Sake is the name for a Japanese alcoholic beverage made from rice. Although there are many alcoholic beverages made from rice around the world, Japanese sake was historically made on a Camellia leaf covered with steamed rice and natural microbes. It was not a liquid but a solid and was originally eaten with chopsticks.

Sake was used to warm the body in cold weather and harsh environments as well as to boost spiritual motivation and to assist people in communicating with indigenous gods. In order to make sake more available for routine consumption, great efforts were made to innovate production and to prevent spoilage. Sake production and quality was stabilized beginning in the 14th century when it was produced locally in every village similar to the way beer, ale, and wine were produced in Europe.

Made mostly in western Japan and shipped to major consuming regions like Edo (now Tokyo), sake was the main alcoholic beverage in Japan for many years and was usually served warmed. Warming sake made sense particularly when its alcohol content was low because of primitive brewing skills. Warm or hot, sake was good for getting the quick effect of alcohol and for clearing the mouth.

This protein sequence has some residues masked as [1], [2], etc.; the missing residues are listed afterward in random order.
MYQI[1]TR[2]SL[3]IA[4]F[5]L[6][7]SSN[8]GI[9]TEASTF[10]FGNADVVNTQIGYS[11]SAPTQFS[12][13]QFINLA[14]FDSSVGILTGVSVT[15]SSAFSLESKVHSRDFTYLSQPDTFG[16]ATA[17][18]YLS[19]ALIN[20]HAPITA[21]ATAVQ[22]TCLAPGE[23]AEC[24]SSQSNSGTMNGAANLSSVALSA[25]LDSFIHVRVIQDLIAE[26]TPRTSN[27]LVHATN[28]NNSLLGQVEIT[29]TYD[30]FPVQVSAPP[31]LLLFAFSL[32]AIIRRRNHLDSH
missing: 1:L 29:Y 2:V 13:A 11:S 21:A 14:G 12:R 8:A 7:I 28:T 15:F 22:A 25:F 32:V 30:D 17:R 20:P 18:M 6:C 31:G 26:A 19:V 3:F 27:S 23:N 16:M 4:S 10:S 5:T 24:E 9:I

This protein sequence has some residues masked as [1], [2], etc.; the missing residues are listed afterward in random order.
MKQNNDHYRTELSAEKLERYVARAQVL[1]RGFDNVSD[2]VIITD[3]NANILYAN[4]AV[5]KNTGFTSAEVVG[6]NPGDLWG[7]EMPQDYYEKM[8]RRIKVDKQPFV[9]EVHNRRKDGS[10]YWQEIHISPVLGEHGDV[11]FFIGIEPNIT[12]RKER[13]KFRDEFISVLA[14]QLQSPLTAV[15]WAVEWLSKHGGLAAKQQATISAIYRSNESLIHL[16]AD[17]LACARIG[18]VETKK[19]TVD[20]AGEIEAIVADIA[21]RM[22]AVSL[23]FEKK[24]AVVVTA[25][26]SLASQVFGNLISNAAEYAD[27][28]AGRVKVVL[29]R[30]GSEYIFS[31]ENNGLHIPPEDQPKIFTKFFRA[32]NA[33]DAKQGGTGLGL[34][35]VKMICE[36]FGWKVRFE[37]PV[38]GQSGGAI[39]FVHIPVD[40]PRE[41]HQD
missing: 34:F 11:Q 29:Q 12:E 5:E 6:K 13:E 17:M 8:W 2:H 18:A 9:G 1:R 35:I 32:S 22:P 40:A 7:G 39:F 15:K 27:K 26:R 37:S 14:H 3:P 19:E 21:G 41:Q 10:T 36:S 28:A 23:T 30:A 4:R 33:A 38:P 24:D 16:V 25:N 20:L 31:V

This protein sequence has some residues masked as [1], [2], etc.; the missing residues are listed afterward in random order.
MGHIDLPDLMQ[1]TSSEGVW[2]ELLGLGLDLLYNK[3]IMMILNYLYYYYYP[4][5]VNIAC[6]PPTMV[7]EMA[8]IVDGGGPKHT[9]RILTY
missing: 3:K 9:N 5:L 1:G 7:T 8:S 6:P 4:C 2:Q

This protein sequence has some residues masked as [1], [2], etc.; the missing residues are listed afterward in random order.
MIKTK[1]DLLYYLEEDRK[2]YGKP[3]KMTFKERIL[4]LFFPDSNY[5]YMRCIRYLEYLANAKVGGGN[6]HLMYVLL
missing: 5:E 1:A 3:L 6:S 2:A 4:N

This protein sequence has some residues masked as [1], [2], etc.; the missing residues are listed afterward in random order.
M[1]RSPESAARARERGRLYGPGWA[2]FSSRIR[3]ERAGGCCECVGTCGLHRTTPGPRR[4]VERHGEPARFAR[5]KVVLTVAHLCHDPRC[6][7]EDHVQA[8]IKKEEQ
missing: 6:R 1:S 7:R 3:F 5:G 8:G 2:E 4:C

Sake and other regional alcoholic beverages were major revenue sources for nations, kingdoms or feudal lords. As a result, sake has been subjected to heavy taxation and government regulation for alcohol content, rice polishing rate, and classification or process. There are unfamiliar Japanese terms of sake classification nowadays that confuse consumers in the western market.

Sake enjoyed a long reign as the number one alcoholic beverage in Japan until the start of westernization in the 19th century. Then people began drinking other alcoholic beverages and sake’s rankings declined. Beer is now the number one alcoholic beverage in Japan, and sake represents less than 10% of total Japanese alcoholic beverage consumption.

Though sake no longer commands the social status it once did, it’s still a respected drink with a sacred role in many celebrations. It’s offered to indigenous gods at Shinto ceremonies along with pure water and rice kernels. Sake is the sprit of Japan and has also been accepted in western civilization as an accompaniment to sushi and as an alcoholic beverage with a unique history and culture.